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Perform a Needs Assessment to Determine the Right Topics for Your Fire Department Training

Blog by Jacob Johnson   
Lieutenant with Pearland Fire Department in Texas 
It’s natural for a fire service instructor to wonder if they are delivering the right firefighter training for their personnel. They may wonder if they are focusing on the right things. The answer is simple: As training administrators, we need to focus on what needs to be covered, as well as what our personnel are requesting us to cover.
This can be accomplished by performing a “needs assessment” for fire departments that center on training “needs” vs. training “wants.”
The most important question instructors face is what type of training should they deliver? They may wonder, “Should I focus on the basics or should I focus on advanced training?” Here is my stance: Are the basics of firefighting important? Yes, they are very important and much needed to survive in this profession.
The fire service, however, is prone to focusing too much on the basics and not nearly enough on the more challenging firefighter training or skills we need to improve. By completing a needs assessment for fire departments, you can use those results to determine whether you should be focused on the basics, or pushing into the more advanced training material.
My personal goal as an instructor is to give a firefighter training class that is challenging to my audience and makes a difference in their performance. If that goal is accomplished in every class, everyone is happy. Now, sometimes a simple building construction class is challenging to some members of the department. But at the same time, it is taken as a refresher for some of the other members and not really much of a learning experience. It’s important to remember training is all about learning and what new skills your students can extract and spread to the rest of their crew or department.
Unfortunately, many instructors don’t train enough themselves. They become so confident and comfortable teaching the “basics,” they become lazy and even begin to think they will look bad if they teach outside of their comfort zone. They may be afraid they won’t have all the answers to all the questions, or they may be challenged by someone more up-to-date, making them look bad.
We can’t let ourselves become “paper-stack instructors.” Meaning, we can’t become an instructor who piles up certifications (aka: a paper stack) and then forgets what we were taught, and even worse, didn’t bother to learn more.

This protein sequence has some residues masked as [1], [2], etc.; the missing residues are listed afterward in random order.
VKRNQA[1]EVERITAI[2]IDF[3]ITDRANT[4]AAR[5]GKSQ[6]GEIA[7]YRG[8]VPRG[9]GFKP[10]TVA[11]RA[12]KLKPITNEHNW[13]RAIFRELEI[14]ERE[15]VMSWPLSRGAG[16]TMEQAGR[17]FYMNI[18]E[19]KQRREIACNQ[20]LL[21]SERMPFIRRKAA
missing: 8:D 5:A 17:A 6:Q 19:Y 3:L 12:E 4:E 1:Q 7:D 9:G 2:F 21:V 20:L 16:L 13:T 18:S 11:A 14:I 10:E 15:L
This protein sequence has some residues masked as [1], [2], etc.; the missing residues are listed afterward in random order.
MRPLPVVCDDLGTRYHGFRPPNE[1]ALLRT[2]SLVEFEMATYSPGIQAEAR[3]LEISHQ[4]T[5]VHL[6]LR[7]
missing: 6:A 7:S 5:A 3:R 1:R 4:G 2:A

In order to give a challenging fire department training class, which will truly benefit our students, we must take classes that challenge us and make us better – giving us the confidence and knowledge we need to be effective. After all, it’s on us, as instructors, to make firefighter training as impactful as possible.
About the Author
Jacob Johnson works for Pearland Fire Department (Texas) as a driver/operator. He has been in the fire service for more than 11 years. He has taught at extrication schools, recruit academies, and several suppression schools. His certifications include: FF Intermediate, Driver/Operator, Fire Officer 1, Fire Instructor III.

Situational Awareness on the Fireground for Incident Commanders and ‘the Inside Man’

Blog by Ed Hadfield
Situational awareness is a term we often hear about as a trait needed for our incident commanders. However, all personnel must develop their own situational awareness based on the task or objective they’re given. In this article, we will identify some very basic concepts of situational awareness based on the specific task or assignment as part of the overall fireground component.
Incident Commanders
As incident commanders, we are often tasked with assuming command of an active incident that has developed prior to our arrival. We’ve all experienced a second alarm from the bunk room based off reports from dispatch, only to discover it was a dumpster fire behind an industrial building, not a working fire in an industrial building.
We use this as an analogy to shed light on actions based on perception, not actions based on reality. Often we find individuals who lack situational awareness skills, base their decisions on a very limited view of the situation, rather than a global or comprehensive view. Therefore, the old “360 degree” philosophy becomes an important ingredient to our success model.
It is important for all incident commanders to capture a complete “360” of the structure. Having said that, one item of extreme importance is to capture the “360” yourself, or delegate to others and receive accurate feedback, within the first few minutes of establishing your action plan.
This continuous size-up of the structure and incident must become a component of the comprehensive action plan. However, adjustments may need to be made based upon the feedback you receive. Remember, the building has seven sides: the four exterior walls, the roof, the basement (if applicable) and the interior.
This view and information input will provide the basis to establish a comprehensive action plan. Often, due to the size of the structure, we rely upon our field personnel to provide the information to us as accurately and timely as possible. This is why structure identification and an understanding of building and rescue profiles are critical for all personnel on the fireground.
Given the dynamics of today’s fires and the events of extreme fire behavior that we operate within, the understanding of hostile event recognition and pressure as it relates to rapid fire progression is important information to be relayed to the incident commander. Particularly in high volume, big box and wide-rise type structures, where hostile events occur in the overhead at explosive levels that can create structural failure in the roof assembly.